What began as a curious survey of an insect in Florida revealed a much larger network of movement across the Caribbean basin. Haplaxius crudus, commonly known as the American palm cixiid, transmits phytoplasmas (bacteria that cause plant diseases) in palm. The American palm cixiid is known to transmit lethal yellowing disease and lethal bronzing disease, both of which are lethal to a variety of palm species, especially coconut and date palms.
While many scientists have assumed these pathogens migrated to Florida in infected plants, Brian Bahder at the University of Florida wondered if the real culprits were the insects themselves. To test this suspicion, Bahder and his colleagues began by categorizing the insect’s DNA in Florida, where they found four distinct groups.
Next they looked beyond the United States and tested populations in Costa Rica, Colombia, and Jamaica, three places that were distinct and relatively isolated. They found different insect DNA in Costa Rica and Colombia. In Jamaica, however, they found an exact match to one of the groups in Florida.
“This told us that either the bugs in Jamaica got there from Florida or the bugs from Jamaica got introduced to Florida,” explained Bahder. “We followed up by looking at historical data from shipping records and reference insect collections and determined that the insects from Jamaica likely got introduced into Florida and brought the pathogen that causes lethal yellowing in coconut with it.”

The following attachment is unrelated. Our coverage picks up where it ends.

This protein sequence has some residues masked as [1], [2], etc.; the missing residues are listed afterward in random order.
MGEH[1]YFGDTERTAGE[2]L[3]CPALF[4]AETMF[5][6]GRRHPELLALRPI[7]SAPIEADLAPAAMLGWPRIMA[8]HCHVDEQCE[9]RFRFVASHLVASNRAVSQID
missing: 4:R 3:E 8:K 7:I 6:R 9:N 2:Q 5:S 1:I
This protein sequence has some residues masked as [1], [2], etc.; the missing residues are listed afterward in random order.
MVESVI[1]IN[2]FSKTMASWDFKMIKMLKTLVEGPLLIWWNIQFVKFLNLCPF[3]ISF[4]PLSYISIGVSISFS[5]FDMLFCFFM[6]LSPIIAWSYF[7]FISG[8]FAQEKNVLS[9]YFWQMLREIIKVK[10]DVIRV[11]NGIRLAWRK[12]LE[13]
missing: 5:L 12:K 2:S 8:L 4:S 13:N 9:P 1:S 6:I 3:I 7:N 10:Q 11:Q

Their research marks the first time the epidemiology of palm phytoplasmas has been studied in the context of the transmitting insect. “I hope our approach stimulates more integrated studies between entomology and plant pathology and combines historical record-keeping, molecular work, and fieldwork to better understand the epidemiology of certain diseases.”
Additionally, the authors generated a lot of new molecular data that others can use to look at this species in their area and compare. So far, the American palm cixiid has been discovered as far north as the southern part of South Carolina.